Minnesota Loan Program Addresses Rural Veterinarian Shortages

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The Minnesota Rural Veterinarian Loan Repayment Program offers up to $75,000 in debt relief over five years to veterinary school students at the University of Minnesota. (Photo courtesy of University of Minnesota)

Setting the stage for long-term success, the Minnesota Rural Veterinarian Loan Repayment Program is strengthening the state’s food animal medical workforce and empowering student veterinarians by offering up to $75,000 in debt relief over five years.

Since its launch in 2018, this initiative addresses the issue of inadequate veterinary services in remote areas of the state, a challenge especially burdensome for livestock producers. Additionally, it eases the financial strain on current veterinary medical students and recent graduates.

Enrolled University of Minnesota (U of M) Doctorate of Veterinary Medicine candidates are eligible if they are in their final year or if they are alumni who have graduated within the last three years. They must commit to working full time for five years in specific rural counties, dedicating half of their responsibilities to caring for food animals.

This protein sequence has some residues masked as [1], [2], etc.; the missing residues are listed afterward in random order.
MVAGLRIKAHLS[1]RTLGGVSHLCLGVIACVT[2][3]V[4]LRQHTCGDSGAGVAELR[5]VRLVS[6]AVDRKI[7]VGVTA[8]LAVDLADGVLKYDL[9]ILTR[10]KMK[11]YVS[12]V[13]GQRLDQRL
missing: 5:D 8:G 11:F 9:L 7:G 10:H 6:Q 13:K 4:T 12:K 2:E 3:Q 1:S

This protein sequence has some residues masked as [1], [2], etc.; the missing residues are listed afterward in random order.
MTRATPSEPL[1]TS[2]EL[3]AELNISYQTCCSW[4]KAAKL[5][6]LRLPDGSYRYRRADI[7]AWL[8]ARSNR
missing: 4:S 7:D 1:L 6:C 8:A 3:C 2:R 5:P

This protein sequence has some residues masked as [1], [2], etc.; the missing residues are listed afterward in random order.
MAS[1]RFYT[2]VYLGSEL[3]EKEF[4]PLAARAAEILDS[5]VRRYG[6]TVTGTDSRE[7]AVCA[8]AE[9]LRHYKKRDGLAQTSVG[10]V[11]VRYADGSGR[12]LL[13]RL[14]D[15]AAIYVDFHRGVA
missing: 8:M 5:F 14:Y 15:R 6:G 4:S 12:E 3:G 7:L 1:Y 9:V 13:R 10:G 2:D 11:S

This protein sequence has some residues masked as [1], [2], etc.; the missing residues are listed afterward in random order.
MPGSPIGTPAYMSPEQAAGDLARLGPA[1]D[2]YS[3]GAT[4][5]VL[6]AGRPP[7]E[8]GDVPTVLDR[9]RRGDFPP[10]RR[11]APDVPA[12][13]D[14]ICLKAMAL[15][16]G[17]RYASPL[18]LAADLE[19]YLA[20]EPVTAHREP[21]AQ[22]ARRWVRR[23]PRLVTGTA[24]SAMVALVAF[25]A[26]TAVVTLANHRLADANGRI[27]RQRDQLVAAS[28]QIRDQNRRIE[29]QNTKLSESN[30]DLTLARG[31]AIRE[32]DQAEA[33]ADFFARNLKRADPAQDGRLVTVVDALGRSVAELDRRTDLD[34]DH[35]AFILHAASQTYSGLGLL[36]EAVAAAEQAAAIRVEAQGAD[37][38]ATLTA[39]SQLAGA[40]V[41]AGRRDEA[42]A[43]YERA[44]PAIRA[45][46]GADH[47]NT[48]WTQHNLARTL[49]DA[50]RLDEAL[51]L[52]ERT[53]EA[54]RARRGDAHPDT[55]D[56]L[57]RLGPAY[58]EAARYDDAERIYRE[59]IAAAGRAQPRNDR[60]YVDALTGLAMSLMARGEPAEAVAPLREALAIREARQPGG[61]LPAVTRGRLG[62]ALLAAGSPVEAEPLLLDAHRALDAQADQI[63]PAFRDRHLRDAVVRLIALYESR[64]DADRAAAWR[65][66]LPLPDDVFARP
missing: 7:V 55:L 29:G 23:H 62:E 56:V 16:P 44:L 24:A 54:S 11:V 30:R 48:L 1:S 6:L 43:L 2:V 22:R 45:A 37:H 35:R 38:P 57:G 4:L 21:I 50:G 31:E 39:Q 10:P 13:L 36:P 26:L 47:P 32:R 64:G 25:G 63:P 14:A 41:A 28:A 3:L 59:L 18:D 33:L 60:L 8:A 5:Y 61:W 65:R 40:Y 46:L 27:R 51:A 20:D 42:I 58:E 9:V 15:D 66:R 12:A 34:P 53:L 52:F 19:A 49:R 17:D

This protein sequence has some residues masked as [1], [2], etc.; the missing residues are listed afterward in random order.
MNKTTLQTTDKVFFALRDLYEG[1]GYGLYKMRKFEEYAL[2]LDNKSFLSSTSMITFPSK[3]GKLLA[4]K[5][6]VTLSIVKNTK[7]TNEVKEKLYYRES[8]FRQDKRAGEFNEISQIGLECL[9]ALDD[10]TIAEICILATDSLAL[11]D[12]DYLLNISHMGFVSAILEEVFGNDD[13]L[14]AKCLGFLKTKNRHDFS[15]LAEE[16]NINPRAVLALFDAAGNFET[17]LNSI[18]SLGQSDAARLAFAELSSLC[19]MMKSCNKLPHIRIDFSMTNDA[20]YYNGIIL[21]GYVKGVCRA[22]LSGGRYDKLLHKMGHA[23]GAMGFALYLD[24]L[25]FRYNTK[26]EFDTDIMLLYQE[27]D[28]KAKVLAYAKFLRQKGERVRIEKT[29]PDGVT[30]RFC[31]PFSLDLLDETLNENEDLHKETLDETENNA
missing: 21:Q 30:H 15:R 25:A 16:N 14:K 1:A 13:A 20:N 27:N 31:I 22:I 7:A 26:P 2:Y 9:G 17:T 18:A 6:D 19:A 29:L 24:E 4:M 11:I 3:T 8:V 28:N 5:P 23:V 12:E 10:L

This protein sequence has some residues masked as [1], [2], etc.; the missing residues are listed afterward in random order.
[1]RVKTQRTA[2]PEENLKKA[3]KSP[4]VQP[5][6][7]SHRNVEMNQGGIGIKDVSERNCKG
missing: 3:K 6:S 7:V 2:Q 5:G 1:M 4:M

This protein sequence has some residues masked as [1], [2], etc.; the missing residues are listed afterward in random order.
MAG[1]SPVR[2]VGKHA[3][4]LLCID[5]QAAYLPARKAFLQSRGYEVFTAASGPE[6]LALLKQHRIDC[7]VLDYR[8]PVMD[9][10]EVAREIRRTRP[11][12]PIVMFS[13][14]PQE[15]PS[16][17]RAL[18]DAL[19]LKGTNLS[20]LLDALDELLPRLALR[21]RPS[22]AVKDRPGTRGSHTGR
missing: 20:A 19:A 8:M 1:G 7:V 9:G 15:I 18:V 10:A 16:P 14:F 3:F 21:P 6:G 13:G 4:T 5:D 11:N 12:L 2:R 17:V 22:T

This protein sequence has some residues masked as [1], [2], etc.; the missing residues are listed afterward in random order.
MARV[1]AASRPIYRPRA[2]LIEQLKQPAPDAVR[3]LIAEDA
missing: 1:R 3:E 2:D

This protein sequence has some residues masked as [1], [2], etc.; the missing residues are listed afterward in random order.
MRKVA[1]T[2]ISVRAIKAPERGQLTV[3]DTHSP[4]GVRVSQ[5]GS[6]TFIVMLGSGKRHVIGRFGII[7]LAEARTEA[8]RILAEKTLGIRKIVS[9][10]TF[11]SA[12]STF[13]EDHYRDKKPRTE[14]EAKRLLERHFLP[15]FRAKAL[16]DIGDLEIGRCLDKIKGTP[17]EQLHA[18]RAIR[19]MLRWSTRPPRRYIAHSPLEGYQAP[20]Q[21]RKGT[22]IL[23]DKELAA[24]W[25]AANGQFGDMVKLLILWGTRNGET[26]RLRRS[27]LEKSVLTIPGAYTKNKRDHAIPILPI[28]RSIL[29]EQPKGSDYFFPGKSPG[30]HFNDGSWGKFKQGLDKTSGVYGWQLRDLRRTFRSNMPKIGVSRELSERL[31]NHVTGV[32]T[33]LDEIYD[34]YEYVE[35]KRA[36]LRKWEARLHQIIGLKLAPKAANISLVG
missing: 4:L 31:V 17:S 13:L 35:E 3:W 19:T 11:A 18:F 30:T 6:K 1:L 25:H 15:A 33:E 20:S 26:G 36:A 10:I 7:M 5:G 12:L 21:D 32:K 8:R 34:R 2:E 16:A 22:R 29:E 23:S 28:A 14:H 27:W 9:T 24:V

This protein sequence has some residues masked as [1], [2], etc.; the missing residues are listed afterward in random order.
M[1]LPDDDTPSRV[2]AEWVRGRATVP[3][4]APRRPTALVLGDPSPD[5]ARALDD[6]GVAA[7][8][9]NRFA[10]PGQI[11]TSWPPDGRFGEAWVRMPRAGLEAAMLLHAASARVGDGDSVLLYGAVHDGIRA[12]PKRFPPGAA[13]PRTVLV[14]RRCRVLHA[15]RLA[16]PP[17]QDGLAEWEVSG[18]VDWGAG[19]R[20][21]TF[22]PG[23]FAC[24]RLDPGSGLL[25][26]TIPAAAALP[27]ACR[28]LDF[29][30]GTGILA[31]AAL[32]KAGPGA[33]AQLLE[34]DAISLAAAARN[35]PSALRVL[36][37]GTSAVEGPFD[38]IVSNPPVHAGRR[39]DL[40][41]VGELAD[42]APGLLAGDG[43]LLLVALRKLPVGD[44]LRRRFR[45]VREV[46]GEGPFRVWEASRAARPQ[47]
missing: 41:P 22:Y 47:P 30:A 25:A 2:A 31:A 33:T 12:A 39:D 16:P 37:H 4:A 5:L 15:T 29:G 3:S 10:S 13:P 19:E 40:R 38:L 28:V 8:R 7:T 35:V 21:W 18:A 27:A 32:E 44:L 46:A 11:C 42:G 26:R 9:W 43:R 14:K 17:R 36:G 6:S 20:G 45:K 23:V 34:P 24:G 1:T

Annual awards can total up to $15,000. The Minnesota Office of Higher Education operates the program, which receives $375,000 annually for the project from the state legislature.

Each year, about 10-12 U of M students who earn a doctorate degree in veterinary medicine choose to practice food animal medicine. While associate veterinarians in this field had the lowest mean salary across private practice types in 2022 —approximately $95,000 — veterinary office owners reported the highest mean salary at $225,000, according to the American Veterinary Association.

More than 30 students have participated in the repayment program so far, according to Laura Molgaard, dean of the U of M College of Veterinary Medicine.

“Young veterinarians consider many factors when deciding where to practice and what kind of animals they care for,” she said in a statement. “Loan repayment programs like this help make rural practices that treat food animals more attractive.”